Spotting the signs and symptoms of urinary tract infections in cats
Last Updated: 18/08/2023
Feline urinary tract disease ( otherwise known as FLUTD) is a painful condition in both male and female cats that can go on to damage the kidneys if left untreated. Feline urinary tract disease can be tricky to identify, so we look at the signs and symptoms to look out for in your cat. In fact most cats with these symptoms do not have a urinary infection but nonetheless you should see your vet to make sure your cat receives the right care.
Signs of urinary tract infections in cats
It’s not unusual for cats with urinary tract infections to display no symptoms – which makes feline urinary tract disease (FLUTD) hard to spot. You may notice your cat using the litter tray more often than usual, but only passing a small amount of urine each time.
You may spot small amounts of blood in your cat’s urine, or find that they stop using the litter tray altogether. Cats are clever creatures, and once they begin to associate the litter tray with pain, they’ll understandably be reluctant to use it. It’s quite possible that this will be the first sign of FLUTD in your cat.
If you notice any of these changes in your cat’s behaviour, get them to your local vet for a full check-up.
Occasionally, crystals or stones plug the cat’s urethra and they can’t wee at all – this problem is most common in young adult male cats who, understandably, can become agitated and uncomfortable as a result. If this occurs, seek veterinary advice immediately for emergency help.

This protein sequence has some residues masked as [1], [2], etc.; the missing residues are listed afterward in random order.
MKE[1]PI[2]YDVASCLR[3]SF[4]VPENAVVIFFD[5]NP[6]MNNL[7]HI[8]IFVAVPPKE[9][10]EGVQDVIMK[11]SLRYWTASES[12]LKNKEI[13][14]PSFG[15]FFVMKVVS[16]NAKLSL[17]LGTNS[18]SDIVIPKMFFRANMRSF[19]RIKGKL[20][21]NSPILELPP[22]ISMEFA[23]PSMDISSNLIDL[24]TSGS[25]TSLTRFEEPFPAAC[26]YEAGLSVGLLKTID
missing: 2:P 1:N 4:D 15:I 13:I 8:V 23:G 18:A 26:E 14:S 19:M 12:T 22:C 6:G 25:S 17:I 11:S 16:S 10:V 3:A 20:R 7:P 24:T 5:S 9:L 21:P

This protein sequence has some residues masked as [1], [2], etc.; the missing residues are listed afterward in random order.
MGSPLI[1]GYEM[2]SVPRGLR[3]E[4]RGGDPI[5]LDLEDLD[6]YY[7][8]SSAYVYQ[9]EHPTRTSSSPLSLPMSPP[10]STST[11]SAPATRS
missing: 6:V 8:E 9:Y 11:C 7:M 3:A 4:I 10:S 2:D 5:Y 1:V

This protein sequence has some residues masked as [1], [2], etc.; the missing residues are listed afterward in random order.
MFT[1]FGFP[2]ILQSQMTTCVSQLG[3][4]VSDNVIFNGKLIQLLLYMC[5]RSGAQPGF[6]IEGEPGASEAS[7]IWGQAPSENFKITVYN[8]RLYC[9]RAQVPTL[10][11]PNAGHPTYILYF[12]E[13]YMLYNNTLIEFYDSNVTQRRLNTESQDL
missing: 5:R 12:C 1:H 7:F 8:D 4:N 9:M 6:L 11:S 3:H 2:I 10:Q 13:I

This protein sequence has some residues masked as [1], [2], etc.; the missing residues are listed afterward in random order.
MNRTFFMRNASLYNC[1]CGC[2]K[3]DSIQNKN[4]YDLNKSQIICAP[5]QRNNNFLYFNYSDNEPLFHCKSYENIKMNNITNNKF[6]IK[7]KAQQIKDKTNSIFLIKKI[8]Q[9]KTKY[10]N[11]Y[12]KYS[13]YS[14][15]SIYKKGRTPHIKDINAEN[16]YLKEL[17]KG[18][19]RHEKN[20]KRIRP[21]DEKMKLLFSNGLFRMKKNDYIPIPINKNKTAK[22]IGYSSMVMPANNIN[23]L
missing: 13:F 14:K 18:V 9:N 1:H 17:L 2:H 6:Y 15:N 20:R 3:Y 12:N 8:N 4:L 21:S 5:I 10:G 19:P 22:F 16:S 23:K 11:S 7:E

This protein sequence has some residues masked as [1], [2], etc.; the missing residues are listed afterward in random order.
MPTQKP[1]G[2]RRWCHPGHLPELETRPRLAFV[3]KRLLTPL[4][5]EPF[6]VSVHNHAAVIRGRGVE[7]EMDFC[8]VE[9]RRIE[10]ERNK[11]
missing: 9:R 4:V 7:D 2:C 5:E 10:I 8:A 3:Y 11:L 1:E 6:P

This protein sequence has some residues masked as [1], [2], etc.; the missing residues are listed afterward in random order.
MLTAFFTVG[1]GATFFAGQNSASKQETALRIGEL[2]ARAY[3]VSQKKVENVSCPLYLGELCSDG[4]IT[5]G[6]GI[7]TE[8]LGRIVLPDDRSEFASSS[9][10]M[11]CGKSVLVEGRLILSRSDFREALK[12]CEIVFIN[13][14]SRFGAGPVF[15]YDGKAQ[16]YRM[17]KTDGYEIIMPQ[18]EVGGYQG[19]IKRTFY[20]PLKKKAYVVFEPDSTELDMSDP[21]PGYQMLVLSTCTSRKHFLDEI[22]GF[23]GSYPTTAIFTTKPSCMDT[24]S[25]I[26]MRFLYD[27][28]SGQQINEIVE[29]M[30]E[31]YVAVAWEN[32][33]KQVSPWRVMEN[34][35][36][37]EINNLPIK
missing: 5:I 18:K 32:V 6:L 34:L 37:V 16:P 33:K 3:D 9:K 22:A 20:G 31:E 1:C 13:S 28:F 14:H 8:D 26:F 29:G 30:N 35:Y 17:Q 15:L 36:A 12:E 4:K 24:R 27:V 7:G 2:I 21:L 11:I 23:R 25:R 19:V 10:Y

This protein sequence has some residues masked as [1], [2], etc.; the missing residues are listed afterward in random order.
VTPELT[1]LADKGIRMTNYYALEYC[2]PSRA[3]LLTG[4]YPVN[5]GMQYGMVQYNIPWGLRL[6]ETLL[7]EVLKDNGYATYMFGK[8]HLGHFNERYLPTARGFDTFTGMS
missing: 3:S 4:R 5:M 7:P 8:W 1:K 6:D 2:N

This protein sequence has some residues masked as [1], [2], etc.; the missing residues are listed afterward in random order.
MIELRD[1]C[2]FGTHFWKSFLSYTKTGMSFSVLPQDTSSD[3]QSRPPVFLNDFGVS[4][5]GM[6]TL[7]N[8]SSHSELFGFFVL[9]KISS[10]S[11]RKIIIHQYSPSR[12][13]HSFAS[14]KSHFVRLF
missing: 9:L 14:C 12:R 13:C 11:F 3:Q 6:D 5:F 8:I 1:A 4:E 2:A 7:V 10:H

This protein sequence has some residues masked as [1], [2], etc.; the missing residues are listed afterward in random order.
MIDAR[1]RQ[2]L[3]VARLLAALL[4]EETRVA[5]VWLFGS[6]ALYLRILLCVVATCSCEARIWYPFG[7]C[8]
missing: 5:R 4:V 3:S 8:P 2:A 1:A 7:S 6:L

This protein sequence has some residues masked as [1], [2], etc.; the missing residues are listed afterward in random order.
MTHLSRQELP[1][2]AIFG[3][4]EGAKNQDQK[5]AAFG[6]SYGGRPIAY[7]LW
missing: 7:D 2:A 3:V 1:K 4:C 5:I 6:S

“Once your cat begins to associate the litter tray with pain, they’ll understandably be reluctant to use it.”
- Unusually frequent attempts to wee, that produce small amounts of urine
- Blood in the urine
- Difficulty urinating (dysuria)
- Weeing outside the litter tray
- Cloudy urine
- Lethargy or listlessness
A vet's view
The receptionist had just spoken to an owner who thought her cat may be constipated as it was in and out of the litter box. The clinic was fully booked today so the receptionist had booked them an appointment tomorrow, but had come to check with me. There are some scenarios in veterinary practice which always ring alarm bells in my mind, and one of them is hearing that a cat is struggling to toilet. I asked her to call back and check – has the cat been urinating normally? A cat who is constipated could have an appointment tomorrow, but a cat who has a urinary blockage needs seeing urgently.
Further details revealed that this was a male cat, who hadn’t passed any urine today and was constantly in and out of the litter box, vocalising and appearing distressed. We asked the owner to bring the cat in immediately. As suspected, the cat’s bladder was huge, firm and painful and applying gentle pressure produced no urine. This was an emergency situation, as blocked cats can become very sick very quickly. A basic blood profile revealed the cat’s electrolytes and organ function was still thankfully normal, so he was anaesthetised and a urinary catheter placed to allow the bladder to drain. Samples of the urine were sent away for analysis to find an underlying cause and the cat remained hospitalised for a few days whilst the bladder inflammation and spasm was relieved and he was able to urinate unassisted.
As with any infection, elderly cats and those with a weakened immune system are most at risk of developing a urinary tract disease. Both stress and long-term steroid use can weaken the immune system, increasing a cat’s chances of developing FLUTD. Indoor cats are at particular risk but there are things you can try to reduce this.
Need help or advice on cat urinary tract disease or infections?
For expert advice, diagnosis and treatment of FLUTD in cats, contact your local vet.